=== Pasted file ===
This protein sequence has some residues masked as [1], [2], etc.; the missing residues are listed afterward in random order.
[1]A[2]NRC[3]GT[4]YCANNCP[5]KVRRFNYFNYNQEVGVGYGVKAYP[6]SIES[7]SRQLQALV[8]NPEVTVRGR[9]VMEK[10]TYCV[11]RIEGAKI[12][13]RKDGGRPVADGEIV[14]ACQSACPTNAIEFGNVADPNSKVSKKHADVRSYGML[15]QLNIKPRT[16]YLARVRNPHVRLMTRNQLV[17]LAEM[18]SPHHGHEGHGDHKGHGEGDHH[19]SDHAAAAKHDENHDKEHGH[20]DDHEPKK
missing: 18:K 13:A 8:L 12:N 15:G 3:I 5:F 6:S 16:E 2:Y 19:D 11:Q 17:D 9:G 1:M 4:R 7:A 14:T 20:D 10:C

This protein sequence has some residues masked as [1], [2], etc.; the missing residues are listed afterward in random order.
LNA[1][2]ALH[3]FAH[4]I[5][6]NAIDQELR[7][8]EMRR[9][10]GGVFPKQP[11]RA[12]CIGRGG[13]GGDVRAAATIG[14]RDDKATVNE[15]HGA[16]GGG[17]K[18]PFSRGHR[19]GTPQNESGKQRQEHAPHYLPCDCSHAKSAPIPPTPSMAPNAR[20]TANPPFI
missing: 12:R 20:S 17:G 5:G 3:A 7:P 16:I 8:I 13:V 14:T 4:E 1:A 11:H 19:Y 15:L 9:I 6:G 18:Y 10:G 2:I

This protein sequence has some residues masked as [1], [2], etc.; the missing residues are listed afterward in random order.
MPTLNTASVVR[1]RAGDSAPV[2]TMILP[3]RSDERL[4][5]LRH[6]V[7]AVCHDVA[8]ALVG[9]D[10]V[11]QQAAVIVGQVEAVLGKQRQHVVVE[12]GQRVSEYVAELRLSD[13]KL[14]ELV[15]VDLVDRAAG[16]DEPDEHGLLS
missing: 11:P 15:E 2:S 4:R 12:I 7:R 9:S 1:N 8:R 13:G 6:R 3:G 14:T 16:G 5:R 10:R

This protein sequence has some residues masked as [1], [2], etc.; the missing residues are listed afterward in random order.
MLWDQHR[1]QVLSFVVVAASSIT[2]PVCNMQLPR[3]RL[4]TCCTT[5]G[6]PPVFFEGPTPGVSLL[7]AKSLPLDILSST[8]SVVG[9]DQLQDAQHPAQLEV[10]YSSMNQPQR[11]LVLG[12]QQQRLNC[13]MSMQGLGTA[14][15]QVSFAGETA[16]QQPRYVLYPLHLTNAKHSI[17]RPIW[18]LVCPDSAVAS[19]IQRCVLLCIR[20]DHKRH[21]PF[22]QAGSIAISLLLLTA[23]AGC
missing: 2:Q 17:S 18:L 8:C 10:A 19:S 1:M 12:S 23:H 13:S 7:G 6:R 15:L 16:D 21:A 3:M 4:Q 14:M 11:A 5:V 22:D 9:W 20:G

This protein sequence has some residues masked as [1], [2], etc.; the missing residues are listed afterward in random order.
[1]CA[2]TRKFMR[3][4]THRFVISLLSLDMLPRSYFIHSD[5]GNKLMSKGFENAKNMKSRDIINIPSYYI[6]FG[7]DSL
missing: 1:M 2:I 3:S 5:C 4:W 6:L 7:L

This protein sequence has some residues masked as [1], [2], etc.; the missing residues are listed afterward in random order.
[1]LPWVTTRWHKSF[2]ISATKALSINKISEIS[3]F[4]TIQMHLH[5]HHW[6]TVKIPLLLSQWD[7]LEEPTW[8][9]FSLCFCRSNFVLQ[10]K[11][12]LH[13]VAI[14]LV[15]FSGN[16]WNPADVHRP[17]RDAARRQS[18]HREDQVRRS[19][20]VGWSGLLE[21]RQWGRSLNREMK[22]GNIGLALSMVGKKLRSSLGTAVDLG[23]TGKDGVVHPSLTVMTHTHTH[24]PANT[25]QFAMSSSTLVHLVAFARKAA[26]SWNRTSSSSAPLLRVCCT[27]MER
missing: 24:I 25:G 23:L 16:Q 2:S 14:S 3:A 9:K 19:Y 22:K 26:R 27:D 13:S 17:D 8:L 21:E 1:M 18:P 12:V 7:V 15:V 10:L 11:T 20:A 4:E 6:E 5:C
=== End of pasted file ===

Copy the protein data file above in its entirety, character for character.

This protein sequence has some residues masked as [1], [2], etc.; the missing residues are listed afterward in random order.
[1]A[2]NRC[3]GT[4]YCANNCP[5]KVRRFNYFNYNQEVGVGYGVKAYP[6]SIES[7]SRQLQALV[8]NPEVTVRGR[9]VMEK[10]TYCV[11]RIEGAKI[12][13]RKDGGRPVADGEIV[14]ACQSACPTNAIEFGNVADPNSKVSKKHADVRSYGML[15]QLNIKPRT[16]YLARVRNPHVRLMTRNQLV[17]LAEM[18]SPHHGHEGHGDHKGHGEGDHH[19]SDHAAAAKHDENHDKEHGH[20]DDHEPKK
missing: 18:K 13:A 8:L 12:N 15:G 3:I 5:F 6:S 16:E 2:Y 19:D 11:Q 17:D 9:G 1:M 4:R 7:A 14:T 20:D 10:C

This protein sequence has some residues masked as [1], [2], etc.; the missing residues are listed afterward in random order.
LNA[1][2]ALH[3]FAH[4]I[5][6]NAIDQELR[7][8]EMRR[9][10]GGVFPKQP[11]RA[12]CIGRGG[13]GGDVRAAATIG[14]RDDKATVNE[15]HGA[16]GGG[17]K[18]PFSRGHR[19]GTPQNESGKQRQEHAPHYLPCDCSHAKSAPIPPTPSMAPNAR[20]TANPPFI
missing: 12:R 20:S 17:G 5:G 3:A 7:P 16:I 8:I 13:V 14:T 4:E 1:A 11:H 19:Y 15:L 9:I 6:G 18:Y 10:G 2:I

This protein sequence has some residues masked as [1], [2], etc.; the missing residues are listed afterward in random order.
MPTLNTASVVR[1]RAGDSAPV[2]TMILP[3]RSDERL[4][5]LRH[6]V[7]AVCHDVA[8]ALVG[9]D[10]V[11]QQAAVIVGQVEAVLGKQRQHVVVE[12]GQRVSEYVAELRLSD[13]KL[14]ELV[15]VDLVDRAAG[16]DEPDEHGLLS
missing: 11:P 15:E 2:S 4:R 12:I 7:R 9:S 1:N 8:R 13:G 6:R 3:G 14:T 16:G 5:R 10:R

This protein sequence has some residues masked as [1], [2], etc.; the missing residues are listed afterward in random order.
MLWDQHR[1]QVLSFVVVAASSIT[2]PVCNMQLPR[3]RL[4]TCCTT[5]G[6]PPVFFEGPTPGVSLL[7]AKSLPLDILSST[8]SVVG[9]DQLQDAQHPAQLEV[10]YSSMNQPQR[11]LVLG[12]QQQRLNC[13]MSMQGLGTA[14][15]QVSFAGETA[16]QQPRYVLYPLHLTNAKHSI[17]RPIW[18]LVCPDSAVAS[19]IQRCVLLCIR[20]DHKRH[21]PF[22]QAGSIAISLLLLTA[23]AGC
missing: 2:Q 17:S 18:L 8:C 10:A 19:S 1:M 12:S 23:H 13:S 7:G 6:R 15:L 16:D 21:A 3:M 4:Q 14:M 11:A 5:V 22:D 9:W 20:G

This protein sequence has some residues masked as [1], [2], etc.; the missing residues are listed afterward in random order.
[1]CA[2]TRKFMR[3][4]THRFVISLLSLDMLPRSYFIHSD[5]GNKLMSKGFENAKNMKSRDIINIPSYYI[6]FG[7]DSL
missing: 1:M 2:I 3:S 5:C 4:W 6:L 7:L

This protein sequence has some residues masked as [1], [2], etc.; the missing residues are listed afterward in random order.
[1]LPWVTTRWHKSF[2]ISATKALSINKISEIS[3]F[4]TIQMHLH[5]HHW[6]TVKIPLLLSQWD[7]LEEPTW[8][9]FSLCFCRSNFVLQ[10]K[11][12]LH[13]VAI[14]LV[15]FSGN[16]WNPADVHRP[17]RDAARRQS[18]HREDQVRRS[19][20]VGWSGLLE[21]RQWGRSLNREMK[22]GNIGLALSMVGKKLRSSLGTAVDLG[23]TGKDGVVHPSLTVMTHTHTH[24]PANT[25]QFAMSSSTLVHLVAFARKAA[26]SWNRTSSSSAPLLRVCCT[27]MER
missing: 24:I 25:G 23:L 16:Q 2:S 14:S 3:A 9:K 19:Y 22:K 26:R 27:D 13:S 17:D 8:L 21:E 1:M 18:P 12:V 7:V 15:V 10:L 11:T 20:A 4:E 6:E 5:C